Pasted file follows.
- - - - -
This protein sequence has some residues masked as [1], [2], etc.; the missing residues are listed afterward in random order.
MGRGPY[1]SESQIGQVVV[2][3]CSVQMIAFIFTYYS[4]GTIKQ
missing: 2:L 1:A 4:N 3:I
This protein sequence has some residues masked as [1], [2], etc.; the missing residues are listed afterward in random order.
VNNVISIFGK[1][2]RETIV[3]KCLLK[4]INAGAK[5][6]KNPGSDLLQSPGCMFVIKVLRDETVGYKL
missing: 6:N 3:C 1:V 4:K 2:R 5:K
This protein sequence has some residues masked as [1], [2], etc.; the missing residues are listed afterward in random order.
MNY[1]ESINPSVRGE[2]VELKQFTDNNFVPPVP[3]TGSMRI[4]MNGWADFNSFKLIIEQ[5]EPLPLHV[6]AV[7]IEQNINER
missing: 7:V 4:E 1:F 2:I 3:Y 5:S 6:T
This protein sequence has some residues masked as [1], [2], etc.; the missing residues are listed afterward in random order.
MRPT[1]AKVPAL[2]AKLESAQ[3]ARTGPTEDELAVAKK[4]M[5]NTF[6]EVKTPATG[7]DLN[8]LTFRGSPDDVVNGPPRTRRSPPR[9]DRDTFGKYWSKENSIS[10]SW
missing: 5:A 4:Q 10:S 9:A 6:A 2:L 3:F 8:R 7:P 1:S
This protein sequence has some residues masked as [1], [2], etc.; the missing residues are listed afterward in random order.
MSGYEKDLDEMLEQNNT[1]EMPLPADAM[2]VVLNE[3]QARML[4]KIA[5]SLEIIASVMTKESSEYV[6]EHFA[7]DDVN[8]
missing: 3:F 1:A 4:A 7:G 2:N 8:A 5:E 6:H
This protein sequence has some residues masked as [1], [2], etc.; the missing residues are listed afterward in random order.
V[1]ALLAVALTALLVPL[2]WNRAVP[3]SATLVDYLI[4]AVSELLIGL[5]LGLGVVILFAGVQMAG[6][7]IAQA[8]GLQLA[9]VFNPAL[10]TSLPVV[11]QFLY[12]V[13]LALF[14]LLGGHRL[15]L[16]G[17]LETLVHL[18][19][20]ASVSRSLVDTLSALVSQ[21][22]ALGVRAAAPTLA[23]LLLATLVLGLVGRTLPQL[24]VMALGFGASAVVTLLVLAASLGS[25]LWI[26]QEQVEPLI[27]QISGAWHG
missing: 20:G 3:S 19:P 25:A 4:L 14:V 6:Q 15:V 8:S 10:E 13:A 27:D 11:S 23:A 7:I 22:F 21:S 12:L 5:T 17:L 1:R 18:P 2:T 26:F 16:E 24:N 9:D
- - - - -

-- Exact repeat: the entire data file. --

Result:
This protein sequence has some residues masked as [1], [2], etc.; the missing residues are listed afterward in random order.
MGRGPY[1]SESQIGQVVV[2][3]CSVQMIAFIFTYYS[4]GTIKQ
missing: 2:L 1:A 4:N 3:I
This protein sequence has some residues masked as [1], [2], etc.; the missing residues are listed afterward in random order.
VNNVISIFGK[1][2]RETIV[3]KCLLK[4]INAGAK[5][6]KNPGSDLLQSPGCMFVIKVLRDETVGYKL
missing: 6:N 3:C 1:V 4:K 2:R 5:K
This protein sequence has some residues masked as [1], [2], etc.; the missing residues are listed afterward in random order.
MNY[1]ESINPSVRGE[2]VELKQFTDNNFVPPVP[3]TGSMRI[4]MNGWADFNSFKLIIEQ[5]EPLPLHV[6]AV[7]IEQNINER
missing: 7:V 4:E 1:F 2:I 3:Y 5:S 6:T
This protein sequence has some residues masked as [1], [2], etc.; the missing residues are listed afterward in random order.
MRPT[1]AKVPAL[2]AKLESAQ[3]ARTGPTEDELAVAKK[4]M[5]NTF[6]EVKTPATG[7]DLN[8]LTFRGSPDDVVNGPPRTRRSPPR[9]DRDTFGKYWSKENSIS[10]SW
missing: 5:A 4:Q 10:S 9:A 6:A 2:L 3:F 8:R 7:P 1:S
This protein sequence has some residues masked as [1], [2], etc.; the missing residues are listed afterward in random order.
MSGYEKDLDEMLEQNNT[1]EMPLPADAM[2]VVLNE[3]QARML[4]KIA[5]SLEIIASVMTKESSEYV[6]EHFA[7]DDVN[8]
missing: 3:F 1:A 4:A 7:G 2:N 8:A 5:E 6:H
This protein sequence has some residues masked as [1], [2], etc.; the missing residues are listed afterward in random order.
V[1]ALLAVALTALLVPL[2]WNRAVP[3]SATLVDYLI[4]AVSELLIGL[5]LGLGVVILFAGVQMAG[6][7]IAQA[8]GLQLA[9]VFNPAL[10]TSLPVV[11]QFLY[12]V[13]LALF[14]LLGGHRL[15]L[16]G[17]LETLVHL[18][19][20]ASVSRSLVDTLSALVSQ[21][22]ALGVRAAAPTLA[23]LLLATLVLGLVGRTLPQL[24]VMALGFGASAVVTLLVLAASLGS[25]LWI[26]QEQVEPLI[27]QISGAWHG
missing: 20:G 3:S 19:P 25:A 4:L 14:V 6:Q 15:V 8:S 10:E 13:A 27:D 11:S 23:A 7:I 22:F 21:S 12:L 5:T 17:L 1:R 18:P 2:T 26:F 16:E 24:N 9:D